Original Link: http://www.anandtech.com/show/1316

When the Opteron was introduced about a year ago, VIA and nVidia began their battle for the best chipset and motherboards for the AMD Athlon 64. It appeared early on that despite the lower 600 HyperTransport, the nVidia nF3-150 just might win the first round with a PCI/AGP lock, which was missing from the otherwise superior VIA K8T800 chipset. On Socket 754 single-channel boards, nF3 and K8T800 were basically a toss-up in performance, but K8T800 definitely was the better performer on the Socket 940 Dual-Channel platform. Later, when we discovered that the PCI/AGP lock also did not work on most nF3-150 boards, the supposed advantage for nVidia disappeared.

Recently, there have been many changes in the chipsets available for the Athlon 64 family as manufacturers are gearing up for round 2 - the Socket 939 wars. nVidia introduced their upgraded nFoce3-250Gb chipset with 1000HT, working PCI/AGP locks, and a feature set that finally was competitive with the excellent VIA K8T800, or perhaps even better. The K8T800 PRO is VIA's answer as they also gear up for Socket 939. Based on the excellent K8T800 core, the PRO version finally adds a PCI/AGP lock to the VIA features, and HyperTransport is raised to the new 1000 speed that we will see in AMD Athlon 64 Socket 939 processors.

VIA will price the new PRO chipset version exactly the same as the previous non-PRO version. This means that you will quickly see the K8T800 PRO replace the K8T800 in every Athlon 64 configuration - Socket 754, Socket 940, and the new Socket 939. The chipset will be the same in all configurations, meaning 1000 HT and PCI/AGP lock will soon be available even in Socket 754 boards for current Athlon 64 chips that are based on the K8T800 PRO chipset.

A Closer Look at VIA K8T800 PRO

The K8T800 was covered in detail in our launch review for Athlon 64 motherboards. Additional coverage was provided in the Socket 940 roundup at AnandTech. The K8T800 is very competitive in features, and the PRO version is essentially the same chipset.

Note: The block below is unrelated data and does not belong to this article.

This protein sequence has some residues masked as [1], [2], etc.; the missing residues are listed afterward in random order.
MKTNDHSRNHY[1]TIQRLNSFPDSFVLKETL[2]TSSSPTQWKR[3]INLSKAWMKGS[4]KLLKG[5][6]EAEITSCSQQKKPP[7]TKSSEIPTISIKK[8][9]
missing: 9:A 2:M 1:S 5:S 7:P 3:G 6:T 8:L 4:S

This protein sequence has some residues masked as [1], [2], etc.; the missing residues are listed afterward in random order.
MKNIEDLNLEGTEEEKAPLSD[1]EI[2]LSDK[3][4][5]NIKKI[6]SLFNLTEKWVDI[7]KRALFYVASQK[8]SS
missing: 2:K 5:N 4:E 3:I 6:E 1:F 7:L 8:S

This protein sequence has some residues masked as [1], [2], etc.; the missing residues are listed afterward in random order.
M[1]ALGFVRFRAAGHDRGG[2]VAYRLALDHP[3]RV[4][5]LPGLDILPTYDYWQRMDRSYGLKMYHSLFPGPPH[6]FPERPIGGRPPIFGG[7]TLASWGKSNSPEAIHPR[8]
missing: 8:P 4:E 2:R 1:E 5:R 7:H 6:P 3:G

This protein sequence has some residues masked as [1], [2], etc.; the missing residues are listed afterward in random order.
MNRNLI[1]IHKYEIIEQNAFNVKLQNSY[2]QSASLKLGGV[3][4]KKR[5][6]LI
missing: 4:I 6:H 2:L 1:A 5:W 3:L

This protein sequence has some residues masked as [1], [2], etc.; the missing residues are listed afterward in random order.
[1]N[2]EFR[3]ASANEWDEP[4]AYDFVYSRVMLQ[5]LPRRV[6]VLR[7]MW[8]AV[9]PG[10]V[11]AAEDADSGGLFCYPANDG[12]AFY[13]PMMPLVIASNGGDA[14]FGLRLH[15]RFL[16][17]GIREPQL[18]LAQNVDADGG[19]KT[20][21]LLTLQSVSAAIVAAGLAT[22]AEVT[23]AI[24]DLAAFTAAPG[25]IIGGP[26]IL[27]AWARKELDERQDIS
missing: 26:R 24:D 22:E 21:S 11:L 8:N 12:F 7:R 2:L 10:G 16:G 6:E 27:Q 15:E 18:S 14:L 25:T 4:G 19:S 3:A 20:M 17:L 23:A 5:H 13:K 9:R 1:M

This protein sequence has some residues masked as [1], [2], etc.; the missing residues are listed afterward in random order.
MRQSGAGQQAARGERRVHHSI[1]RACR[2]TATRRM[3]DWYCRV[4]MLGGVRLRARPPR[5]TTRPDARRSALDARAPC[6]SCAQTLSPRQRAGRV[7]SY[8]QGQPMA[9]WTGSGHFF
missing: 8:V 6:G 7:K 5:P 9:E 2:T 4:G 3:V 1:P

The only real differences in the K8T800 and the K8T800 PRO are the increase in HyperTransport speed to 1000MHz and the addition of a PCI/AGP lock to the BIOS options of the K8T800 PRO. Both these features should make the PRO version of the K8T800 much more appealing to computer enthusiasts.

This is VIA's first use of an AGP/PCI lock on an Athlon chipset and it is long overdue. We first saw this feature used by VIA on the PT880 chipset released several weeks ago. VIA tells us that all future VIA chipsets will include the ability to lock internal buses when FSB is increased.

Basic Features: VIA K8T800 PRO Reference Board

 Motherboard Specifications
CPU Interface Socket 940 Athlon 64
Athlon 64 FX and Opteron
Chipset VIA K8T800 PRO/VIA VT8237
HyperTransport Auto, 1Ghz, 800MHz, 600, 400, 200
Bus Speeds 200MHz to 255MHz (in 1MHz increments)
PCI/AGP Speeds Automatic, Async at 66.8 or 75.4
Core Voltage No Adjustments
DRAM Voltage No Adjustments
AGP Voltage No Adjustments
Memory Slots Four 184-pin DDR DIMM Slots
Dual-Channel Configuration
Registered ECC/Non-ECC Memory
to 4GB Total
Expansion Slots 1 AGP 8X Slot
5 PCI Slots
Onboard Serial ATA RAID VIA 8237 (2 Drives, 0, 1)
Onboard IDE Two Standard VIA ATA133/100/66 (4 drives)
Onboard USB 2.0/IEEE-1394 8 USB 2.0 ports supported by 8237
No Firewire
Onboard LAN VIA VT6122 Gigabit LAN
10/100 LAN by VIA 8237
Onboard Audio VIA VT1616 codec AC '97 2.3
6-Channel with UAJ

As a Reference Board, there's not a lot to say about the board layout. Reference Boards are designed for testing and qualification and will not likely see production as a retail product. Having said that, VIA has done an outstanding job of including a full complement of features and VIA chip additions to demonstrate what the K8T800 PRO can do.

The K8T800 PRO Northbridge is the only real change in the PRO.

VIA continues to use the very competent 8237 Southbridge, which first brought the Athlon 64 feature set to Intel 865/875 levels.

The K8T800 PRO Reference Board was equipped with the VIA VT1616 Vinyl Six-Trac audio chip. The 1616 is the 18-bit junior member of the audio family. Manufacturers could also use the top-line Envy24 for a premium audio setup. The 1616 is cheaper, but still very capable, providing 6-channel audio that exceeds Microsoft's WHQL logo requirements. VIA provides detailed information on the Vinyl Six-Trac capabilities at the VIA web site.